Post Malone – Hollywood’s Bleeding

A rapper doing exactly what he wants...

Post Malone, post breakup, brought us his new single ‘Circle’ just last week, appearing as a promise that he would not disappoint on his third studio album ‘Hollywood’s Bleeding’.

Refusing to remain bound by genre, he collaborated with Tame Impala’s leading man Kevin Parker to create a lethargic yet serene sounding track which presets the albums recurring theme of an unresting love.

Unsurprisingly, with the bold range which Post Malone wishes to exhibit on this record, this is simply one of the 10 features in this 17 track galore, which includes the likes of Da Baby, Future, Halsey, Meek Mill, Lil Baby, SZA, Swae Lee and Young Thug.

When anticipating an onset of kicks, snares, and high hats, his acoustic vocal start to the album feels somewhat unsettling; it isn't until a minute in when he gives us what we want, or rather what we expect. ‘Hollywood’s Bleeding’ is an inverted ode to the city, which as Post Malone describes it, inhibits “vampires that want to suck the life from you”.

Beginning the album in a realm familiar to the listener, allows for a more exciting adventure into the unfamiliar parts of the rest of the album. A tip of the hat to the good, moving on to the great.

Heavy pop punk with a light 50’s influence is an uncommon pairing done seamlessly in song ‘Allergic’, the meaning of which accompanies the albums more vengeful tone, however camouflaged in a light hearted and wistful production. It is a style which seems to reflect the imagery of the album cover itself – that at the end of it all, Post manages to rise above it.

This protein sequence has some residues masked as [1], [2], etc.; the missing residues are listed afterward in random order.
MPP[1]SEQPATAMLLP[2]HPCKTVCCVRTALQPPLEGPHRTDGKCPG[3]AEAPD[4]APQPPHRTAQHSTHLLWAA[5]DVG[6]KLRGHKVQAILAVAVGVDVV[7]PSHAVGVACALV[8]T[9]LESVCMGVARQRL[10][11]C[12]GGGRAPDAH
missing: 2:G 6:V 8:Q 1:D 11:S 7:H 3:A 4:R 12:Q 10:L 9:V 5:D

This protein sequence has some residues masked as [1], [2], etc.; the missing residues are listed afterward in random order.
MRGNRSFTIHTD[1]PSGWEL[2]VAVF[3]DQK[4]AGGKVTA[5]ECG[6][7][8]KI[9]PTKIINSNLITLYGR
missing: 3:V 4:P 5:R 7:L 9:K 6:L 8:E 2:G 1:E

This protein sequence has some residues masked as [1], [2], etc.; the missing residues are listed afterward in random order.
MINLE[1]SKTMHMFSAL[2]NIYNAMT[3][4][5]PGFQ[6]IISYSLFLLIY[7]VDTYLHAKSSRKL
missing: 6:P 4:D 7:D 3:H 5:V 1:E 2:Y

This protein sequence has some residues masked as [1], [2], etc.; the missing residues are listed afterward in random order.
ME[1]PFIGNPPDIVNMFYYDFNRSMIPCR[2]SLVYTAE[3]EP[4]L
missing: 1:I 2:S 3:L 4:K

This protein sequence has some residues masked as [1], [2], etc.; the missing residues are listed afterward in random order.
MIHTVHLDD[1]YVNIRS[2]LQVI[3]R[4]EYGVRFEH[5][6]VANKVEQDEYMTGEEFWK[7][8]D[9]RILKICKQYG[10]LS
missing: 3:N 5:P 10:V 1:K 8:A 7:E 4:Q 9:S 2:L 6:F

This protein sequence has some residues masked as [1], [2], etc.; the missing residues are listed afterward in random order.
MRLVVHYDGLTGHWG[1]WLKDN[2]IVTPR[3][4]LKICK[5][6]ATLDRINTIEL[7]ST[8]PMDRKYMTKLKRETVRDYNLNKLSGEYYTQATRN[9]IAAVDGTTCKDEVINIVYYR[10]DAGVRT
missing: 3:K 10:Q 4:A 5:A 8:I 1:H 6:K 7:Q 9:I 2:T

What takes the album on a bit of a disappointing turn is ‘Internet’. Composed and written by Kanye West, its oddly placed string accompaniment and lyrics boasts the sentiment of apathy and ignorance. The strings by themselves? Moving, inspiring and touching. However, set against the lyrics it becomes disjointed, unusual and strange.

It’s a two minute interlude which can be easily forgotten in order to enjoy the rest. The most thrilling parts of the album come from its experimental nature, pushed furthest in ‘Take What You Want’ which features both Ozzy Ozbourne and Travis Scott. A collaboration which proves to be an explosive track featuring some insane guitar shredding.

Of course, among this, Post Malone still provides us with a sprinkling of the classics: bitches, butts and Millie on wrists, it’s appeasing. But for the most part, he created an insightful and eclectic record which is a testament to his versatility and willingness to do exactly what he wants.


Words: Hannah Makonnen

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